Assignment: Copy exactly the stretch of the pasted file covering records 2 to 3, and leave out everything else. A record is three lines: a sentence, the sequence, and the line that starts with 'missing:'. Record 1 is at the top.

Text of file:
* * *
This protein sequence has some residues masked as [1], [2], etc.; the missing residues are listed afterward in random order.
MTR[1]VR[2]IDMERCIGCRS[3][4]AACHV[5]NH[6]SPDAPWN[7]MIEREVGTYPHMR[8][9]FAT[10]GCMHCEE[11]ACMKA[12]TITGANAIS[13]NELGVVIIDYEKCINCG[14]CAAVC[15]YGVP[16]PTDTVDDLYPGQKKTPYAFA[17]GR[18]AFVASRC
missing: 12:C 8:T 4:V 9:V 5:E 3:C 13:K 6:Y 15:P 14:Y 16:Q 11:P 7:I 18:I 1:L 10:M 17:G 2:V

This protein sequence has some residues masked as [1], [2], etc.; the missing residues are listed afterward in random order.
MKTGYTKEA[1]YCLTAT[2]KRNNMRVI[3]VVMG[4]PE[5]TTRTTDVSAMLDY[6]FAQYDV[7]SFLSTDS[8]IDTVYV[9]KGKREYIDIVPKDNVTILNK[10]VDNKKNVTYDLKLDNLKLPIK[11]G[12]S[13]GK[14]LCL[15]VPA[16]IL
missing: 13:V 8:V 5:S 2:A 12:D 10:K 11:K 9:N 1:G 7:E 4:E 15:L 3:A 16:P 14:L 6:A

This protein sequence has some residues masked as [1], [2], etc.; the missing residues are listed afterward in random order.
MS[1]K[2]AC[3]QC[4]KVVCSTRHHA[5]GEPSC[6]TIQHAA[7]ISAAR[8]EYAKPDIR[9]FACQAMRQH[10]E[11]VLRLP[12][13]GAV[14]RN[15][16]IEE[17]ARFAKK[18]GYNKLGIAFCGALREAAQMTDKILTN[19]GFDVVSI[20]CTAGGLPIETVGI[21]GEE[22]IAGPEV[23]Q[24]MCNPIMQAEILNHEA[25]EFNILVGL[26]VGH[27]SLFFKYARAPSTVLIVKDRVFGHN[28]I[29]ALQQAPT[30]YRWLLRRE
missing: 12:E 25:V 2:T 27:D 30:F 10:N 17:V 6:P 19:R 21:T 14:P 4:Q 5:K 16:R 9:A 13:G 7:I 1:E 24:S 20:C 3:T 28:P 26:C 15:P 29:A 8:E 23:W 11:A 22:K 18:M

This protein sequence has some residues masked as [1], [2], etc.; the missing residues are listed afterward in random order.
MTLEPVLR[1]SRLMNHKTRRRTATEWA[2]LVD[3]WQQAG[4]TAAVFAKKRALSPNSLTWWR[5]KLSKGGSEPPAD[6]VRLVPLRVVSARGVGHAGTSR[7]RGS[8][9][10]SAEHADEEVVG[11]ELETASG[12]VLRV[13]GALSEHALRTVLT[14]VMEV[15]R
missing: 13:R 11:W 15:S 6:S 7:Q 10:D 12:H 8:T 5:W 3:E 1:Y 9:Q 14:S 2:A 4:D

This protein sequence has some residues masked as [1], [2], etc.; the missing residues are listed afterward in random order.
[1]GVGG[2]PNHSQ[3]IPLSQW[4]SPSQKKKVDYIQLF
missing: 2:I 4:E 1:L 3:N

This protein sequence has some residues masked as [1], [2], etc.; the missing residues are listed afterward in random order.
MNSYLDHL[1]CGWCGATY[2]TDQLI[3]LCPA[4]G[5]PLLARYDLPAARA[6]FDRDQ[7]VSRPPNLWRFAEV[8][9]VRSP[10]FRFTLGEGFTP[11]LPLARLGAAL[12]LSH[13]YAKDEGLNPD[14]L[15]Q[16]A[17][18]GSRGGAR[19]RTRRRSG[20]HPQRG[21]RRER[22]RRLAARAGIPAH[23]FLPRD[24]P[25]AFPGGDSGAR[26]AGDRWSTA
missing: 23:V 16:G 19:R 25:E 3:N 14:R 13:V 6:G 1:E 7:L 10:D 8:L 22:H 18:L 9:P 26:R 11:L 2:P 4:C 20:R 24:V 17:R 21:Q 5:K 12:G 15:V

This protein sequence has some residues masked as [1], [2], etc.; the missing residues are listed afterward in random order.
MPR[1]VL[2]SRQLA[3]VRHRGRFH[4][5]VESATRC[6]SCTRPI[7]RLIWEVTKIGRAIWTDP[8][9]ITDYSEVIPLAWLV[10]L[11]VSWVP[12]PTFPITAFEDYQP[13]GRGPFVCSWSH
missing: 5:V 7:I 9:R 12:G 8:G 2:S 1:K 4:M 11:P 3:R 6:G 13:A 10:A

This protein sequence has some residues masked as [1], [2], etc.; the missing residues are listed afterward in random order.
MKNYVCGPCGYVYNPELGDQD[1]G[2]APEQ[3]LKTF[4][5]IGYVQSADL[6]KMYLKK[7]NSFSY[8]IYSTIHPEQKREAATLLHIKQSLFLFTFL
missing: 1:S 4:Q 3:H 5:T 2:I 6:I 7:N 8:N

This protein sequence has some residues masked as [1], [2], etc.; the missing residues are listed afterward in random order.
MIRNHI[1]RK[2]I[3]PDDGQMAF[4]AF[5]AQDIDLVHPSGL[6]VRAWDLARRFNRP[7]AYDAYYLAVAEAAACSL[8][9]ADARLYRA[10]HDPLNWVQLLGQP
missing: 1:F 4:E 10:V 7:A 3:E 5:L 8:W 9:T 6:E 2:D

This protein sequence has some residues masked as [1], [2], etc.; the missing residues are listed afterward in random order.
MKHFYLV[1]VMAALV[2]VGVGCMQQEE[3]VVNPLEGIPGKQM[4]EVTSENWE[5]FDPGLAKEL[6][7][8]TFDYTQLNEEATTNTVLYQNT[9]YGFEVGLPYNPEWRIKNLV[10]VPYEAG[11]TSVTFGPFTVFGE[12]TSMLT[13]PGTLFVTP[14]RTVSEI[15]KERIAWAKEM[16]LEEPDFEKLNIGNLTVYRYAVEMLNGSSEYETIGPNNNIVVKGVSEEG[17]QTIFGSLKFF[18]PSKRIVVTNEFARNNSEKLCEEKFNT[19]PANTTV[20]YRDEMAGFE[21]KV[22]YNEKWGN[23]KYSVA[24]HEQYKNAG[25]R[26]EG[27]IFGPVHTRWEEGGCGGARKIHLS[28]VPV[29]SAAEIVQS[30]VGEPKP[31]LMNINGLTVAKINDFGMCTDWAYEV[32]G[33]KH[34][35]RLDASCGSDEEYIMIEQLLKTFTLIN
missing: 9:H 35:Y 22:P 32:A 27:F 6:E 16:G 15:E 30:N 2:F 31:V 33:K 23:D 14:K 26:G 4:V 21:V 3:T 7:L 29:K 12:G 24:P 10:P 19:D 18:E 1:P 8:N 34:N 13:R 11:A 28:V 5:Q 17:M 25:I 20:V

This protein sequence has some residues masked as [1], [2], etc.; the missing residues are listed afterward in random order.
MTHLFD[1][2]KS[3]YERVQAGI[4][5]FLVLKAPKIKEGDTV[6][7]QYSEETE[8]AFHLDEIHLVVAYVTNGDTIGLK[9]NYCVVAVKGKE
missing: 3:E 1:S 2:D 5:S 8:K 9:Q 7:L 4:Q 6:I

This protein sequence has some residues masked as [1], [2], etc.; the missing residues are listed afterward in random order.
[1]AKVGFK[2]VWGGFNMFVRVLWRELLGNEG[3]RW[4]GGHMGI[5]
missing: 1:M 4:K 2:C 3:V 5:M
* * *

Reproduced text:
This protein sequence has some residues masked as [1], [2], etc.; the missing residues are listed afterward in random order.
MKTGYTKEA[1]YCLTAT[2]KRNNMRVI[3]VVMG[4]PE[5]TTRTTDVSAMLDY[6]FAQYDV[7]SFLSTDS[8]IDTVYV[9]KGKREYIDIVPKDNVTILNK[10]VDNKKNVTYDLKLDNLKLPIK[11]G[12]S[13]GK[14]LCL[15]VPA[16]IL
missing: 13:V 8:V 5:S 2:A 12:D 10:K 11:K 9:N 1:G 7:E 4:E 15:L 3:A 16:P 14:L 6:A

This protein sequence has some residues masked as [1], [2], etc.; the missing residues are listed afterward in random order.
MS[1]K[2]AC[3]QC[4]KVVCSTRHHA[5]GEPSC[6]TIQHAA[7]ISAAR[8]EYAKPDIR[9]FACQAMRQH[10]E[11]VLRLP[12][13]GAV[14]RN[15][16]IEE[17]ARFAKK[18]GYNKLGIAFCGALREAAQMTDKILTN[19]GFDVVSI[20]CTAGGLPIETVGI[21]GEE[22]IAGPEV[23]Q[24]MCNPIMQAEILNHEA[25]EFNILVGL[26]VGH[27]SLFFKYARAPSTVLIVKDRVFGHN[28]I[29]ALQQAPT[30]YRWLLRRE
missing: 12:E 25:V 2:T 27:D 30:F 10:N 17:V 6:P 19:R 21:T 14:P 4:Q 5:K 16:R 9:A 13:G 7:I 1:E 24:S 20:C 3:T 28:P 26:C 15:P 29:A 8:E 23:W 11:A 22:K 18:M